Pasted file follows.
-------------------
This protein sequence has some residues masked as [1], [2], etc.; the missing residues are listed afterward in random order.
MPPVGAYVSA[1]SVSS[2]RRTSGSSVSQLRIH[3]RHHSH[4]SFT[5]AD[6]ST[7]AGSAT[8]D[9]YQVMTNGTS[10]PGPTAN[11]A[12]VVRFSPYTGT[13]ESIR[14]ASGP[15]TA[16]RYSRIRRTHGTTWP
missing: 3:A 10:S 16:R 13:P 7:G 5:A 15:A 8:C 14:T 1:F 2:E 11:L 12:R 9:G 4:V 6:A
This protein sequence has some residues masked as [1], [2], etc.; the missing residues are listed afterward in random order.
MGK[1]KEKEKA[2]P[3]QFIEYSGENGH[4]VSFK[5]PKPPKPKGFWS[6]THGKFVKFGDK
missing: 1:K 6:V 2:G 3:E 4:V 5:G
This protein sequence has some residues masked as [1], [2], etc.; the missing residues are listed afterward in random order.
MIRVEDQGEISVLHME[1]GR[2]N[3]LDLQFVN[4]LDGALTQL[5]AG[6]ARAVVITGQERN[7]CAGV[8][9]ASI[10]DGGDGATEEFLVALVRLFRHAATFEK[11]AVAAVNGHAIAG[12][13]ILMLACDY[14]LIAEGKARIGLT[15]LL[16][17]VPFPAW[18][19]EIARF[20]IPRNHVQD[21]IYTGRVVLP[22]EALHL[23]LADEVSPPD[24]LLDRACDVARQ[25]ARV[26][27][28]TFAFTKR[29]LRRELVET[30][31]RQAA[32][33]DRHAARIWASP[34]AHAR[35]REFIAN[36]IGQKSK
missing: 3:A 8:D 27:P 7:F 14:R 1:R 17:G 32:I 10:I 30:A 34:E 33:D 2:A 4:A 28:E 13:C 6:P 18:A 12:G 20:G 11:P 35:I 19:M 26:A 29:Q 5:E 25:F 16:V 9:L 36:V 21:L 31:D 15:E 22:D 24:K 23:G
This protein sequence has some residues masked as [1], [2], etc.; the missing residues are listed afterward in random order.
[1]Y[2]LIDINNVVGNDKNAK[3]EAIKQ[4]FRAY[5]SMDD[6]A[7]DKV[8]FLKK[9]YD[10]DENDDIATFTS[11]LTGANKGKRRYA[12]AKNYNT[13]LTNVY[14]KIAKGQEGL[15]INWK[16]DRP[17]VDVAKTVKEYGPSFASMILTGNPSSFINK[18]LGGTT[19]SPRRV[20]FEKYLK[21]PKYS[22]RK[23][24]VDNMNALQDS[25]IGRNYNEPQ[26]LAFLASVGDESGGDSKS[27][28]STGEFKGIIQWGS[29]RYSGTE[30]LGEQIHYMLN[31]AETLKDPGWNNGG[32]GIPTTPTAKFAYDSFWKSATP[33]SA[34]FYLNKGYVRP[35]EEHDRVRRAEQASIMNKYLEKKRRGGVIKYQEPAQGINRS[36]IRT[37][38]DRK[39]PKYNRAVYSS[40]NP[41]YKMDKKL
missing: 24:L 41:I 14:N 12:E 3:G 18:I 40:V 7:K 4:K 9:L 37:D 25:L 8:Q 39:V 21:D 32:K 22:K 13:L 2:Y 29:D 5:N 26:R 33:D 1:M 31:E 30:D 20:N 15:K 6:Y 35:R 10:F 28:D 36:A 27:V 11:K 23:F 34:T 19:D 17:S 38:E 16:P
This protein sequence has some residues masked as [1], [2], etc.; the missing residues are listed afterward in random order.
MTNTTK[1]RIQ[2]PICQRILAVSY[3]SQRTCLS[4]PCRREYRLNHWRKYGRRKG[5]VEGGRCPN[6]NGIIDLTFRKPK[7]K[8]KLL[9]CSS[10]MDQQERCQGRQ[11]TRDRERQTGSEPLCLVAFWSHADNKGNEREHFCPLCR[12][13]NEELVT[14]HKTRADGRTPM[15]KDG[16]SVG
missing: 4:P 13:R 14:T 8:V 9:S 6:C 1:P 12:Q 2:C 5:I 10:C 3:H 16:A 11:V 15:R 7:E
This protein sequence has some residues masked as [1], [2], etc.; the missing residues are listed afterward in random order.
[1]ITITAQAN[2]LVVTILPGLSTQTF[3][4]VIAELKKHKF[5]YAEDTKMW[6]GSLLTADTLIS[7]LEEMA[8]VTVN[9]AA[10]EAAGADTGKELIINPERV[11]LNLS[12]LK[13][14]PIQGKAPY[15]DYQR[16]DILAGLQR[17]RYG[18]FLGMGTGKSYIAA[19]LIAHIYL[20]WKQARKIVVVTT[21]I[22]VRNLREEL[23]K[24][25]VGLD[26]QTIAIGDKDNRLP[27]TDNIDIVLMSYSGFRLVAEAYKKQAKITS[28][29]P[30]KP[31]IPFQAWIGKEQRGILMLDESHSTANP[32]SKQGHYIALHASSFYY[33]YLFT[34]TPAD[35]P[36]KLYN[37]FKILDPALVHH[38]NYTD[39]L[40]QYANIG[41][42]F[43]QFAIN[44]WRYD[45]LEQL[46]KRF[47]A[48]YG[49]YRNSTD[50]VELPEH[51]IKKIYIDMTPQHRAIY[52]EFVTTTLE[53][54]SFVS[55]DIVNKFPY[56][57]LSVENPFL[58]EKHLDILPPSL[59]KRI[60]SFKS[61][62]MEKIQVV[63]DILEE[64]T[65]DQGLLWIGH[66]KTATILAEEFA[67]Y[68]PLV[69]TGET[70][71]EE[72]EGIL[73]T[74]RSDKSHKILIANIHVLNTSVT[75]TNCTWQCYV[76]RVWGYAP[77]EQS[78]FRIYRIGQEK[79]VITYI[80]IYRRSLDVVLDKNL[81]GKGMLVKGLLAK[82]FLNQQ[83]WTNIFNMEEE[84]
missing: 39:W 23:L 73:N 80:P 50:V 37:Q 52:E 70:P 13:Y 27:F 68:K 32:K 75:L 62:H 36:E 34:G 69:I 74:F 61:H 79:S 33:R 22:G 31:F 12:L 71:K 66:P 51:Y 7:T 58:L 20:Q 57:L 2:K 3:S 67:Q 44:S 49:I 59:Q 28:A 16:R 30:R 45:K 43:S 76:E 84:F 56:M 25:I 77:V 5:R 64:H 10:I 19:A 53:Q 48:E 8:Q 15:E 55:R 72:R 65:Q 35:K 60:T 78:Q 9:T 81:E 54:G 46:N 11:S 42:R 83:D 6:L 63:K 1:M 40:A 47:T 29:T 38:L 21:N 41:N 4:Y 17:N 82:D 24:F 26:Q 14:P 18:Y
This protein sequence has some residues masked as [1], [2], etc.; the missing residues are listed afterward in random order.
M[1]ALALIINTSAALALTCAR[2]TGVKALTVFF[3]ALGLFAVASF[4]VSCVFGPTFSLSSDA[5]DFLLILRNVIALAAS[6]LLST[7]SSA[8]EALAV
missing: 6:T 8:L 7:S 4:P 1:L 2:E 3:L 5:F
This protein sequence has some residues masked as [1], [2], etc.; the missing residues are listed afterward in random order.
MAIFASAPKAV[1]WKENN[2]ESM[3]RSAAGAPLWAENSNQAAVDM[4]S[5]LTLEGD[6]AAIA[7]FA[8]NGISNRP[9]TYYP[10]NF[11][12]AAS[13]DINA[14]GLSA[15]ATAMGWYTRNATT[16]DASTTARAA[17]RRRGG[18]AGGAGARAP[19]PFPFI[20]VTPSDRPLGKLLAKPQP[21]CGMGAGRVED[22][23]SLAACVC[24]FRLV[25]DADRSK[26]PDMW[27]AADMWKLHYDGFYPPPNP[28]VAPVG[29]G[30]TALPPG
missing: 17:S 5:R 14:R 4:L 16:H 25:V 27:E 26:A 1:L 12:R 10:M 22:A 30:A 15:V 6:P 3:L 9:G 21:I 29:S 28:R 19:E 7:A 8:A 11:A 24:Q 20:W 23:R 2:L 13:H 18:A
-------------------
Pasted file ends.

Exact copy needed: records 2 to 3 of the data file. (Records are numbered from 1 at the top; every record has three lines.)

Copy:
This protein sequence has some residues masked as [1], [2], etc.; the missing residues are listed afterward in random order.
MGK[1]KEKEKA[2]P[3]QFIEYSGENGH[4]VSFK[5]PKPPKPKGFWS[6]THGKFVKFGDK
missing: 1:K 6:V 2:G 3:E 4:V 5:G
This protein sequence has some residues masked as [1], [2], etc.; the missing residues are listed afterward in random order.
MIRVEDQGEISVLHME[1]GR[2]N[3]LDLQFVN[4]LDGALTQL[5]AG[6]ARAVVITGQERN[7]CAGV[8][9]ASI[10]DGGDGATEEFLVALVRLFRHAATFEK[11]AVAAVNGHAIAG[12][13]ILMLACDY[14]LIAEGKARIGLT[15]LL[16][17]VPFPAW[18][19]EIARF[20]IPRNHVQD[21]IYTGRVVLP[22]EALHL[23]LADEVSPPD[24]LLDRACDVARQ[25]ARV[26][27][28]TFAFTKR[29]LRRELVET[30][31]RQAA[32][33]DRHAARIWASP[34]AHAR[35]REFIAN[36]IGQKSK
missing: 3:A 8:D 27:P 7:F 14:R 1:R 17:G 32:I 10:I 30:A 34:E 33:D 2:A 4:A 28:E 13:C 6:P 18:A 12:G 20:G 11:P 35:I 19:M 26:A 29:Q 5:E 25:F 16:V 9:L 36:V 21:L 31:D 15:E 22:D 24:K 23:G